Plea challenging formation of Vivekanand trust dismissed

Plea challenging formation of Vivekanand trust dismissed

The High Court today dismissed the petition challenging the formation of Vivekanand Medical Research Trust, Palampur, with Rs 1 lakh cost.

Vijay Arora

Shimla, October 16

The High Court today dismissed the petition challenging the formation of Vivekanand Medical Research Trust, Palampur, with Rs 1 lakh cost.

While imposing cost on the petitioner, a division bench comprising Justice Tarlok Singh Chauhan and Justice Jyotsna Rewal Dua observed, “What we can, therefore, prima facie, infer is that the petition has been set up as a dummy and the petitioner has, therefore, indulged in public mischief for oblique motive. In such circumstances, the court has to act ruthlessly while dealing with such imposters, busybody and meddlesome interlopers impersonating as public spirited holy men. The petitioner cannot masquerade as crusader of justice and is only pretending to act in the name of pro bono publico, though he has no interest in the public to protect. The instant petition has been filed under ploy for achieving oblique motive.”

The court passed this judgment on a petition filed by Bhuvnesh Chand Sood alleging therein that the former chief minister of the state Shanta Kumar formed a trust in the name of Vivekanand Medical Research Trust, which, according to the petitioner, was a dream shown to the residents of Kangra district, particularly Palampur, regarding the setting up of a multi-specialty hospital on the line of the Post-Graduate Institute of Medical Education and Research, Chandigarh, having all facilities for heart, kidney, lungs etc.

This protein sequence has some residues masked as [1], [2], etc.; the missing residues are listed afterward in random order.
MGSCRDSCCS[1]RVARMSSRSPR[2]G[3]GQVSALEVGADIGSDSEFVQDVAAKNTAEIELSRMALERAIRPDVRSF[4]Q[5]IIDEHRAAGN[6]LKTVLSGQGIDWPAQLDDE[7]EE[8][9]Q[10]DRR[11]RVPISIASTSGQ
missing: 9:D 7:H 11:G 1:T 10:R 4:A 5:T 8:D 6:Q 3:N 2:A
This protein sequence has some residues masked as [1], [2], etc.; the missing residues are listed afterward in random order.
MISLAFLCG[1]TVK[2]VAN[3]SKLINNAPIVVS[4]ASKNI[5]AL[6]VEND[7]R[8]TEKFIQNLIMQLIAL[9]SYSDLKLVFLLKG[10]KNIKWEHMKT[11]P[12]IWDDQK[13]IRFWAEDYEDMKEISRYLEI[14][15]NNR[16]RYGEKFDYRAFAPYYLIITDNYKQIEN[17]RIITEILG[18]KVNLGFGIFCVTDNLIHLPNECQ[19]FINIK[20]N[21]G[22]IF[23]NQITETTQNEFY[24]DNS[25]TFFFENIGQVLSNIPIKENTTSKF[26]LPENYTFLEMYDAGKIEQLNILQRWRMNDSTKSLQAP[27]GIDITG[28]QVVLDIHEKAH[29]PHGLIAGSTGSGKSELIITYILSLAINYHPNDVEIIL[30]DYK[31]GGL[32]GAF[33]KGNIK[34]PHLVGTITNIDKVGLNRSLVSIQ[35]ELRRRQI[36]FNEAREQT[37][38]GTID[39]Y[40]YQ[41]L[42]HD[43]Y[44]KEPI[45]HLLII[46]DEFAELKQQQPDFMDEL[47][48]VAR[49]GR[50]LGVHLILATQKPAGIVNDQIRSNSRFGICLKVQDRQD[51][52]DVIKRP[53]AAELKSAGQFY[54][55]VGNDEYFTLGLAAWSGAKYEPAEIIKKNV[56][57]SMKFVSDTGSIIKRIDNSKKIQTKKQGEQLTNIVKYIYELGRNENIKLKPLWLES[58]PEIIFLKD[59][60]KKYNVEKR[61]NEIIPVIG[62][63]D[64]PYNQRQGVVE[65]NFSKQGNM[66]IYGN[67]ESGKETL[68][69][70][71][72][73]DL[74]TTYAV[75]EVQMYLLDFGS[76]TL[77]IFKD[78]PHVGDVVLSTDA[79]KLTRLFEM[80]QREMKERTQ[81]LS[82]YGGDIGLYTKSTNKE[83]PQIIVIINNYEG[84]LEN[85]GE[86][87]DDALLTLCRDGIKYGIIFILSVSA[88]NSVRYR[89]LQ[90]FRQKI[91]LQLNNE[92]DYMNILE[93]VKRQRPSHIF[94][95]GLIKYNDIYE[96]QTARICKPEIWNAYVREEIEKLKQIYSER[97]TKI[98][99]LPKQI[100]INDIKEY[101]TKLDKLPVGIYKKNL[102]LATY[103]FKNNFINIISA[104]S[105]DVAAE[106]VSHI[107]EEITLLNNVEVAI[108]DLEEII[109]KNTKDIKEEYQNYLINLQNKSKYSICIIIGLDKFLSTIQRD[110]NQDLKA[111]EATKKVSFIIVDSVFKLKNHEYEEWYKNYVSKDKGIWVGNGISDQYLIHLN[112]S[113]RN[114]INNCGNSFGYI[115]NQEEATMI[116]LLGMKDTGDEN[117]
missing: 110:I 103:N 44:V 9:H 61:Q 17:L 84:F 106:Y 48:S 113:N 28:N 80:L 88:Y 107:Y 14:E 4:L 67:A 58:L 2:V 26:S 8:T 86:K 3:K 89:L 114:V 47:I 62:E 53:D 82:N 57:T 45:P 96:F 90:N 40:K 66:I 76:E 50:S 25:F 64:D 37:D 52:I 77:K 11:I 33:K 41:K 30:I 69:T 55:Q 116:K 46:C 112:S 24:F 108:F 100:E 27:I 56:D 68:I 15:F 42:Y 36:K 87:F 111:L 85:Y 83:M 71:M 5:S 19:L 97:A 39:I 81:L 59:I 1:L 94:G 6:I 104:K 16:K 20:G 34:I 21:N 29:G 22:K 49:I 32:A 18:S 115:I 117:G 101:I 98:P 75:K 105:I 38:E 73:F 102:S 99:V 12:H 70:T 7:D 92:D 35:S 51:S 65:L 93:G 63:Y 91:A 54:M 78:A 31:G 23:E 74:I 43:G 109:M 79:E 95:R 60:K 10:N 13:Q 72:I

The petitioner further alleged that the trust got registered on December 6, 1992. But when the same was established, the people of the area felt cheated and a fraud has been committed upon them by not establishing a charitable, but a commercial hospital. The petitioner filed this petition in the name of a public interest litigation petition.

Rejecting the contentions of the petitioner, the court observed: “The petitioner seeks publicity and has filed this petition with an ulterior motive to settle scores with the former Chief Minister.”

It further said: “There is no material whatsoever placed on record by the petitioner whereby it can be inferred that he is a pro bono publico or that the petition has in fact been filed in public interest. Rather, if one would go through the entire petition, it would be evident that the element of public interest is conspicuously absent. The attractive brand name of public interest litigation cannot be allowed to be used for suspicious products of mischief.”

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